Wednesday, August 20, 2014
With its gelatinous dark-sepia colored white and crumbly black yolk, this Chinese treat looks like a 1,000-year-old hard-boiled egg. It doesn’t taste THAT old — but it sure doesn’t taste new.
Also called century eggs or millennium eggs, these preserved eggs get their pungent odor and briny flavor from being cured in a salty solution. (What exactly goes into the solution and how long eggs sit in it varies. The traditional process takes a few months and involves wood ash, quicklime and salt. Modern methods use other chemicals to achieve the same result in weeks. Google if you dare.)
In this appetizer, chopped egg is served atop cold tofu with a drizzle of soy glaze.
Where to get it: Panda and Plum Garden, 1500 W. Sixth St.
What you’ll pay: $7.50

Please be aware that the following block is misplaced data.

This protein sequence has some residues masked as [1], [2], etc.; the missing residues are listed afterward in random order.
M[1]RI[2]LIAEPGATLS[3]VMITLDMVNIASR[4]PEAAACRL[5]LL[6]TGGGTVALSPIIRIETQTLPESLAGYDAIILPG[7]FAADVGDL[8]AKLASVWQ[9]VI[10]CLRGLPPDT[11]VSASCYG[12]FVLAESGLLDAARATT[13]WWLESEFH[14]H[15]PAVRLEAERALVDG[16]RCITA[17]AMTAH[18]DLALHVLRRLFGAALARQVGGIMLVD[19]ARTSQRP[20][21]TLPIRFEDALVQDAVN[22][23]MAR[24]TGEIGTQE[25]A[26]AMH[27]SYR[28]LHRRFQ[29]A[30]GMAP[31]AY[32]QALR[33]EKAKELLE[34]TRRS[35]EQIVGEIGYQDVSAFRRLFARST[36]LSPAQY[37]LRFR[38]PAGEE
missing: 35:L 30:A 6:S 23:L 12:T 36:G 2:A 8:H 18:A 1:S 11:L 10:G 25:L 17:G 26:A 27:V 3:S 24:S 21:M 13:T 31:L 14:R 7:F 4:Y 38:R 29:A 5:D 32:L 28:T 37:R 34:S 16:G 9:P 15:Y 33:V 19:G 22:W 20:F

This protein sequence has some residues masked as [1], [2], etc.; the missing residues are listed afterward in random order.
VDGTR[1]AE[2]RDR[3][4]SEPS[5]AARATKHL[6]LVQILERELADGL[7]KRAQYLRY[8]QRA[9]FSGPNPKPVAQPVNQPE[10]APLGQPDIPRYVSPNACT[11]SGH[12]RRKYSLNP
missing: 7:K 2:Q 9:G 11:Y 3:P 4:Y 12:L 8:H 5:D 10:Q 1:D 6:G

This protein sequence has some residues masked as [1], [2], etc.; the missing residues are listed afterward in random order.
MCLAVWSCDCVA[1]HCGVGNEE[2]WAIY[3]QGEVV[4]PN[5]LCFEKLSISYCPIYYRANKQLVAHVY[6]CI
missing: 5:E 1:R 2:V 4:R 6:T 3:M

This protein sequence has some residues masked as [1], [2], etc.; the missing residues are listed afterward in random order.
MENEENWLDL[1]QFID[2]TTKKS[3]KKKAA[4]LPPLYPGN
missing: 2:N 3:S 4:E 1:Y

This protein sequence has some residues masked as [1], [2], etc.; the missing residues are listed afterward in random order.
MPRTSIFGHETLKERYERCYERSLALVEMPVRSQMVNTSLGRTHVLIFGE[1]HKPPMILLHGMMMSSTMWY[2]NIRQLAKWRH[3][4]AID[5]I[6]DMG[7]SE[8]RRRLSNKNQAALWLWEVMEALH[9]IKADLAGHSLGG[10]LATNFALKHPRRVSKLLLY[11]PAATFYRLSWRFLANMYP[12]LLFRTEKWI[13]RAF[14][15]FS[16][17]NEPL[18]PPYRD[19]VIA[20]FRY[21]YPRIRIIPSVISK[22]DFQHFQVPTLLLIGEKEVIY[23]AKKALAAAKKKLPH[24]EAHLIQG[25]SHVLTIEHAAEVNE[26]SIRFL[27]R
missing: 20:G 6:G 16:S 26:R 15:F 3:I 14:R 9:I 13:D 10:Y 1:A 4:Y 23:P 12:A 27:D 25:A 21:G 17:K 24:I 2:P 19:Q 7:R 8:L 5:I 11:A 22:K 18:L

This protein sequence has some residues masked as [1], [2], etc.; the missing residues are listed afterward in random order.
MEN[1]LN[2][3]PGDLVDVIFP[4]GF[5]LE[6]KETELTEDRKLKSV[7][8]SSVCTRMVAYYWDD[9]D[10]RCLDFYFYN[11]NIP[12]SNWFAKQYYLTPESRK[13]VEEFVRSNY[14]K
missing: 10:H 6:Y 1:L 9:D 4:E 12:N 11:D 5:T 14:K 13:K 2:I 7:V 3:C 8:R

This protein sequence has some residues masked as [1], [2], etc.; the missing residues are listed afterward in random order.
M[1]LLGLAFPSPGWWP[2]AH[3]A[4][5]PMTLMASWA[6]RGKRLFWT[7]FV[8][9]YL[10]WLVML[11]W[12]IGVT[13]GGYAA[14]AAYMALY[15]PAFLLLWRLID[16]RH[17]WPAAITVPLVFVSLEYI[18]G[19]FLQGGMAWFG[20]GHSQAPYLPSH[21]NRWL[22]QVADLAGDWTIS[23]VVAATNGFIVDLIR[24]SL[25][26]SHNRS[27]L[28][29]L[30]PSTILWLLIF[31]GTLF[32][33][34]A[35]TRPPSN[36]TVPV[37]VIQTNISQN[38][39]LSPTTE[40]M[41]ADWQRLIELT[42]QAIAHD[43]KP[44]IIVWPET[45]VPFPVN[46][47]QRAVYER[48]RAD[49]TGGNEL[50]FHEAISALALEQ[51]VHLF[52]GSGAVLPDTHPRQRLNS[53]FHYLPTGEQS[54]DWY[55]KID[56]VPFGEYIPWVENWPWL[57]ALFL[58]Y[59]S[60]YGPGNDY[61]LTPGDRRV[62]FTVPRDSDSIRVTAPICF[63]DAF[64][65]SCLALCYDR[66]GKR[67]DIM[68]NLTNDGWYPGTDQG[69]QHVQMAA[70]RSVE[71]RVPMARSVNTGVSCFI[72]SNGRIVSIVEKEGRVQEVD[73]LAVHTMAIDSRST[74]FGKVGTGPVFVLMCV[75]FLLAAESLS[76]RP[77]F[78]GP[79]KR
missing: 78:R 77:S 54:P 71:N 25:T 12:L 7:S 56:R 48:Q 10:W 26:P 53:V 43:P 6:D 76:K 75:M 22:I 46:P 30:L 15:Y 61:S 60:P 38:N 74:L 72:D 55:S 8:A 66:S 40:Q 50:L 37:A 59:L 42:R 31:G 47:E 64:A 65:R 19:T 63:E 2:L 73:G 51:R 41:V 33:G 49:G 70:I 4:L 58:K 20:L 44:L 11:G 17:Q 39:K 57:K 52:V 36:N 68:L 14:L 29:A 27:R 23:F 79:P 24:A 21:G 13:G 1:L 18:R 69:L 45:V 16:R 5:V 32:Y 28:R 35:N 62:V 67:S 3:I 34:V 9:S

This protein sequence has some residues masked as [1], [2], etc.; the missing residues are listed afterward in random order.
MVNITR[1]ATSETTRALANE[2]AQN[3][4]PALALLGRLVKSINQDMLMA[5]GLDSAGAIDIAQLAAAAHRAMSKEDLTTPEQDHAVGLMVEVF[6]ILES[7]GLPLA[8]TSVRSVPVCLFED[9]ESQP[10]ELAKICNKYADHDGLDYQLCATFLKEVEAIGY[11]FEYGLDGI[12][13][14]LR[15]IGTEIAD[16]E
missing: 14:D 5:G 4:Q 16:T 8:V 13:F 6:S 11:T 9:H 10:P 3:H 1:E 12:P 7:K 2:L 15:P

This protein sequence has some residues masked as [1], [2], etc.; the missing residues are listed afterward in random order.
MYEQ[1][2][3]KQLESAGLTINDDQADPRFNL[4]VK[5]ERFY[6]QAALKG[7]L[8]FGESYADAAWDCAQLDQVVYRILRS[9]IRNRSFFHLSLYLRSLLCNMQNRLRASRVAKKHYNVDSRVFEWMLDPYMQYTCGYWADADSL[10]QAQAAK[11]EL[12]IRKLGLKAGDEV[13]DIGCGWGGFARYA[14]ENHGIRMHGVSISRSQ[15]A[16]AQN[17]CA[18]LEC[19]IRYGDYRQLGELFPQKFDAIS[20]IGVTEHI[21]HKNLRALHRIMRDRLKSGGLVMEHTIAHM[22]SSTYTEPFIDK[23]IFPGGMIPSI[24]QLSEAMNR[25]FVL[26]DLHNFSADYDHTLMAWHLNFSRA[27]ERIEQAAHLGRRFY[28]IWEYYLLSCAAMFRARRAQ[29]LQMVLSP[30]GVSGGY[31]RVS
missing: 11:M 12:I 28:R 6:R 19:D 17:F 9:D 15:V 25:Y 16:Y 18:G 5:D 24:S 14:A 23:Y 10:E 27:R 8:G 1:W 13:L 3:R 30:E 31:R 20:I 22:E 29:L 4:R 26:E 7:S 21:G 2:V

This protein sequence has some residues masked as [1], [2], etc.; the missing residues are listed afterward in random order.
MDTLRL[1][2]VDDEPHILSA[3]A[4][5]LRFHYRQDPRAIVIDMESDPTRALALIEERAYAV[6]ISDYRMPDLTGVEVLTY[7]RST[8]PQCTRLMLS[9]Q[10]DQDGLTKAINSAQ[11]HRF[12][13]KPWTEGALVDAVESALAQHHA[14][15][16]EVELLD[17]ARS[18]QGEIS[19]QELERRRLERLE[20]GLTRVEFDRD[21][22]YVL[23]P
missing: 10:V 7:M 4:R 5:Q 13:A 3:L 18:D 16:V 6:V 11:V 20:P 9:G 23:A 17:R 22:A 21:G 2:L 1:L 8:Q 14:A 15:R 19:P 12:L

Try it with: Rice porridge (congee). If you don’t like tofu, this is one of a few other menu items you can get with a preserved egg.
Also on the menu: The usual Chinese takeout and buffet fare, on the regular menu. The authentic menu — home to the thousand-year egg — includes pork trotters, mustard tubers soup, tripe, kung pao squid and hot pots in which you cook items at your own table, to name a few of the most exotic.
— Off The Beaten Plate highlights some of the more exotic, oddly named or inventively concocted dishes from local menus. Know of an offbeat item we should check out? Email reporter Sara Shepherd at email@example.com. Follow her at Twitter.com/saramarieshep.